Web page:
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White matter abnormalities in bipolar disorder: a voxel-based diffusion tensor imaging study



This article is corrected by:

  1. Errata: Corrigendum Volume 10, Issue 5, 657, Article first published online: 4 July 2008

  • The authors of this paper do not have any commercial associations that might pose a conflict of interest in connection with this manuscript.

Corresponding author: Professor Maria A Ron, Institute of Neurology, University College London, Queen Square, London WC1N 3BG, UK. Fax: + 44 20 7676 2051; e-mail:


Objectives:  In bipolar disorder (BD), dysregulation of mood may result from white matter abnormalities that disrupt fronto-subcortical circuits. In this study, we explore such abnormalities using diffusion tensor imaging (DTI), an imaging technique capable of detecting subtle changes not visible with conventional magnetic resonance imaging (MRI), and voxel-based analysis.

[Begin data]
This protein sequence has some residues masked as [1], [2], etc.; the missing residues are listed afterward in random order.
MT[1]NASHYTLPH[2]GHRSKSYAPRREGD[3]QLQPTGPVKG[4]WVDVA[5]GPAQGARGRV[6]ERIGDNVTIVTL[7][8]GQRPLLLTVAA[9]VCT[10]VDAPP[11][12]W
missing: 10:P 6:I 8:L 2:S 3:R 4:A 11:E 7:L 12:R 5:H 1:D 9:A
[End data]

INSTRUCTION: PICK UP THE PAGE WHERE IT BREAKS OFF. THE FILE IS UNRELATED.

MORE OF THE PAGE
Methods:  Thirty-six patients with BD, all but two receiving antidepressants or mood stabilizers, and 28 healthy controls matched for age and gender were studied. Diffusion-weighted echoplanar images (DW-EPI) were obtained using a 1.5T scanner. Voxel-based analysis was performed using SPM 2. Differences between the groups in mean diffusivity and fractional anisotropy (FA) were explored.

Results:  In the patient group, mean diffusivity was increased in the right posterior frontal and bilateral prefrontal white matter, while FA was increased in the inferior, middle temporal and middle occipital regions. The areas of increased mean diffusivity overlapped with those previously found to be abnormal using volumetric MRI and magnetization transfer imaging (MTI) in the same group of patients.

Conclusions:  White matter abnormalities, predominantly in the fronto-temporal regions, can be detected in patients with BD using DTI. The neuropathology of these abnormalities is uncertain, but neuronal and axonal loss, myelin abnormalities and alterations in axonal packing density are likely to be relevant. The neuroprotective effects of some antidepressants and mood stabilizers make it unlikely that medication effects could explain the abnormalities described here, although minor effects cannot be excluded.

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